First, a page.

Alignment of collagen matrices using magnetic nanowires and magnetic barcode readout using first order reversal curves (FORC) (invited)

Citation data:

Journal of Magnetism and Magnetic Materials, ISSN: 0304-8853

Publication Year:
2017

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DOI:
10.1016/j.jmmm.2017.11.035
Author(s):
Anirudh Sharma, Michael D. DiVito, Daniel E. Shore, Andrew D. Block, Katie Pollock, Peter Solheid, Joshua M. Feinberg, Jaime Modiano, Cornelius H. Lam, Allison Hubel, Bethanie J.H. Stadler Show More Hide
Publisher(s):
Elsevier BV
Tags:
Materials Science, Physics and Astronomy
article description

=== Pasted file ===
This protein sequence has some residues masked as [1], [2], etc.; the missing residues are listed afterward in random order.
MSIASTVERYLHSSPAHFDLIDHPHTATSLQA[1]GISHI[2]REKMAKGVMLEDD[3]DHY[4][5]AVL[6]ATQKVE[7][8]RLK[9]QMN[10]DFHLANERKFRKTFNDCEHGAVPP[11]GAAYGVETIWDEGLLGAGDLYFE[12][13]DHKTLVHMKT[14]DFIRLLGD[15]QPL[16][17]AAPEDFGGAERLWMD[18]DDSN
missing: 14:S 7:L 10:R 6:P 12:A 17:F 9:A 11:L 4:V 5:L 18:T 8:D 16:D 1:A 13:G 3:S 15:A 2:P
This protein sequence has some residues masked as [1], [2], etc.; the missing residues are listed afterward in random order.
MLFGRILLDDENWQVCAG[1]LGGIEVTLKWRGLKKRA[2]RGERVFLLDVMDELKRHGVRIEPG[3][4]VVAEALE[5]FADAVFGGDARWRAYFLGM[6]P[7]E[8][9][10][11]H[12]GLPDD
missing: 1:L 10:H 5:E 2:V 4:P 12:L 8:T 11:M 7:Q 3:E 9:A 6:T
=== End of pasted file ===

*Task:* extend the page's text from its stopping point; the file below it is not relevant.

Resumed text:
Collagen matrices are one form of artificial tissue that has applications in biomimetic organs or tumors, and in fundamental biology. Anatomical organs and tissues are often composed of aligned collagen, and in this study cross-linking nickel magnetic nanowires (MNWs) to collagen allowed a one-step bi-directional alignment of the collagen matrices when processed in a uniform magnetic field. These matrices were analyzed by differential interference contrast (DIC) microscopy, scanning electron microscopy (SEM) and polarized transmittance. The bi-directional alignment was also confirmed by plated, stained arachnoid cells from the blood-brain-barrier (BBB). Arachnoid cells are morphologically sensitive to their extracellular matrix (ECM) environment, and in this study, they were observed to spider out in two distinct directions as predicted by microscopy and transmittance. In fact, MNW-collagen matrices plated with arachnoid-cells are promising for future studies of artificial BBBs. Other cells (here osteosarcoma) have been observed to internalize MNWs, which leads to the possibility of barcoding matrices and cells with distinct signatures, pending a magnetic readout technique. To this aim, mixtures of two different MNW populations were analyzed using first order reversal curves (FORC), and the relative concentrations of the two populations were correctly estimated with negligible error for ratios of 1: 23 and only 7% error for ratios of 1: 115. Together, these studies open a path for magnetic identification of artificial tissues where distinct magnetic labels on matrices and in cells combine for a unique fingerprint.

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